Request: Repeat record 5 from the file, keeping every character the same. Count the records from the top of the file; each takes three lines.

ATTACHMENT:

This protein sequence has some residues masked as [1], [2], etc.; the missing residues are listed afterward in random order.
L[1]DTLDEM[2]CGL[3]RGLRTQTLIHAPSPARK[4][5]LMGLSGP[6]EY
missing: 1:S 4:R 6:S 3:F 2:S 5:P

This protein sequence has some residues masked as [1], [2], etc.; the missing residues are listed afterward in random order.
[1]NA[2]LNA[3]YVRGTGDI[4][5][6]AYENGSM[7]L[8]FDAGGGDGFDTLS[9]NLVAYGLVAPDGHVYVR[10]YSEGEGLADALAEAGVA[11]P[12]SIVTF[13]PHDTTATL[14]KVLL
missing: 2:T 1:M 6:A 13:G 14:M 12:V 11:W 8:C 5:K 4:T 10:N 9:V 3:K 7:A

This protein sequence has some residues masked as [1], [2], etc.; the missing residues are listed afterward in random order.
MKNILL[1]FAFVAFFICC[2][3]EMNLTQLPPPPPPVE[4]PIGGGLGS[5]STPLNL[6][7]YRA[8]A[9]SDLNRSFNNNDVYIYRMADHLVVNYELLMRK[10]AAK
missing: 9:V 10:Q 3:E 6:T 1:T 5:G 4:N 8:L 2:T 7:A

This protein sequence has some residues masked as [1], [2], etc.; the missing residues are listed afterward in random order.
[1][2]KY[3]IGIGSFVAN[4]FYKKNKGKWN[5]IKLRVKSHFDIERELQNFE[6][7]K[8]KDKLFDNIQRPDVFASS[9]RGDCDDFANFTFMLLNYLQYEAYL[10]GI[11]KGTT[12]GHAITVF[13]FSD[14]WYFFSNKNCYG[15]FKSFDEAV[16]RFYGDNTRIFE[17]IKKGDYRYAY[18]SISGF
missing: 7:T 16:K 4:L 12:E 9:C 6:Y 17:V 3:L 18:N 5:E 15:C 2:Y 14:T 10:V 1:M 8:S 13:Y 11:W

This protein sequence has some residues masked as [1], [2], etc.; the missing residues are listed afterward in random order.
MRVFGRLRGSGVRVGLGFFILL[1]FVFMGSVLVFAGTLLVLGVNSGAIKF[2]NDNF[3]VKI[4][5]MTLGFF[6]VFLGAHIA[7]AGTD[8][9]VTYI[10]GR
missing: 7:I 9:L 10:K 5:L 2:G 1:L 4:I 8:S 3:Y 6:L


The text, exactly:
This protein sequence has some residues masked as [1], [2], etc.; the missing residues are listed afterward in random order.
MRVFGRLRGSGVRVGLGFFILL[1]FVFMGSVLVFAGTLLVLGVNSGAIKF[2]NDNF[3]VKI[4][5]MTLGFF[6]VFLGAHIA[7]AGTD[8][9]VTYI[10]GR
missing: 7:I 9:L 10:K 5:L 2:G 1:L 4:I 8:S 3:Y 6:L